Patrick made a good observation about the disparity between some apologists’ stated beliefs and their actual behavior and the problems this hypocrisy creates in debates. He summarized some of William Lane Craig’s more terrifying beliefs (particularly with regard to Old Testament slaughters) and asked
Do you treat Craig (and by extension his faith and his holy text) as monstrous, since that’s what his interpretation makes them? Do you treat him as an idiot, because you know he’s not a monster even though anyone with two brain cells can see that he’s describing a God that’s literally indistinguishable from a Nazi version of Cthulhu (read up on Craig’s conception of “cultural pollution” as a justification for murdering kids)? What do you do?
Its a hard question, particularly for atheists, many of whom became atheists because they weren’t any good at separating professed beliefs from actual, real life belief.
I’ve run into this problem with atheists as well as Christians, and I’m sometimes torn about how to handle it. If the problem comes up in a formal debate or with a public figure/apologist, it makes sense to call them out on the contradiction and point out how the problem is resolved or is prevented from coming up entirely in your metaphysical framework. In that kind of situation, I’m using the absurdity of the contradiction to make a play for the audience and persuade them that my opponent’s position is untenable. It gets a little more complicated in a one-on-one conversation.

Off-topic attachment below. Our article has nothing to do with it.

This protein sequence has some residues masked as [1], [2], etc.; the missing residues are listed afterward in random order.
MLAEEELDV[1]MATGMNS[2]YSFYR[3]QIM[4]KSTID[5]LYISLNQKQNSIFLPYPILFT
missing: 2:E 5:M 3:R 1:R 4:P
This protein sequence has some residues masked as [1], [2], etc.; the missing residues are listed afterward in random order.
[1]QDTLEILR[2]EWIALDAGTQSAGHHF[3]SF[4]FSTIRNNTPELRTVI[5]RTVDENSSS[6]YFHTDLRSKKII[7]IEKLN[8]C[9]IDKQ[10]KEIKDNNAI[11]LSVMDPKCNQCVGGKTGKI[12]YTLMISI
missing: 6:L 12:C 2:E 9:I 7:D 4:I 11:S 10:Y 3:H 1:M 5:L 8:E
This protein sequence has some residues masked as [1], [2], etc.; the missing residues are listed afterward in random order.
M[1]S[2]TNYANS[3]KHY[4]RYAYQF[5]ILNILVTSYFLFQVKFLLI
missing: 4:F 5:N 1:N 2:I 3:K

The hypocrisies I run into most frequently in college are lived by atheists who are professed nihilists or materialists, but act as though their interactions with others are imbued by profound and transcendent meaning. Even though they respond skeptically to the arguments of Christian (or weird little me) if we make claims about human exceptionalism or virtue, they still behave in many of the same ways as their opponents do. I’m torn about calling out my friends on this kind of thing since I’ve seen some people respond by doubling down on their positions and become even more nihilistic.
An insistence on perfect logical consistency among college students pushes people towards uncontradictory but narrow philosophies like nihilism or objectivism. When I care about the person I’m talking to, and I’m not trying to score points off them, sometimes I’d prefer to let the contradiction stand, and trust that further experience and reflection will bring them around. I don’t want to make them pick a side for the sake of appearing strong.
I think some of the nasty ideas that Christians have about atheists are born out of the contradiction between the rhetoric of materialists and nihilists and the way those atheists live their lives. Hearing this subset of atheists go after the idea of virtue, moral fibre, and love frightens Christians and plenty of others. Seeing the way these professed nihilists live their lives might offer comfort.